Macarons Making Tips Part II: The Success

If you hadn’t seen my previous post on macarons, the outcome was definitely not a success. They ended up being the flattest macarons ever created. I am happy to report, however, that round two of macaron making was an enormous success. We (my mother and I) made coconut macarons with a rum filling and they were delicious!

Look at these beautiful macarons!

My mother and I attended a macaron baking class (after the failure of our first attempt) and we learned not only how to make proper macarons, but where we went wrong the previous time. So of you’re wondering why your macarons may not have turned out, I’ll share where we went wrong.

If you plan on making macarons, here are a few tips to get you started.

Macaron Making Tips

1. You have to age your egg whites at least three days before you make the macarons or they won’t properly peak. Put them in a container and cover them with plastic wrap with some holes poked in it. Leave them out of the way for three days before making your macarons. Yes, it’s a bit of a bummer that you have decide to make them days ahead and can’t whip up a batch spur of the moment…

Macaron ingredients


2. You can’t use regular food coloring or your mix will be runny and won’t work. You have to use a gel or coloring paste. This was the mistake that I made.

3. Macarons are baked in two four-minute intervals. For the first, you put them in the oven on the tray as is. After the first four minutes, you take out the tray, slip a second tray underneath the first and put the two stacked trays back in for another four minutes. If you don’t do this, the bottoms burn and turn an ugly brown.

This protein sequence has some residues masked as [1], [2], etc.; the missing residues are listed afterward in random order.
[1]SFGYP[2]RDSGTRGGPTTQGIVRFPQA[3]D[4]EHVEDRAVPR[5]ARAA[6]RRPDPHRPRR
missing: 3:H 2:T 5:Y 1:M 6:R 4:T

4. The buttercream (or meringue) needs to get to about 55 degrees Celsius or 130 degrees Fahrenheit over the stove before you pull it off to mix the butter in. Let the mixture cool BEFORE you add the butter in and add in only a small amount at a time. If you make the espresso filling, it takes about an hour of refrigeration before you can use it.

5. With the batter on the tray, slam the tray against the table four times (once per side). This gets rid of any points on the tops of your macarons. You can see the macarons before they were slammed against the table below. The second picture is the macarons after they were slammed against the table and then baked – you can see that the points have disappeared.

6. Once you have placed the macaron batter on the tray to bake, let them sit out and form skins for half an hour before putting them in the oven or they won’t cook in perfect little buttons. I did this the first time, but for only twenty minutes. The extra ten minutes allowed them to form “feet” which gives the macarons their trademark look.

There you have it, my advice!


We made coconut macarons which are white, so there were a few that burned (but very few). The above method really worked out. Enjoy the photos!


Written by:

Published on: September 4, 2013

Filed Under: Uncategorized

Views: 271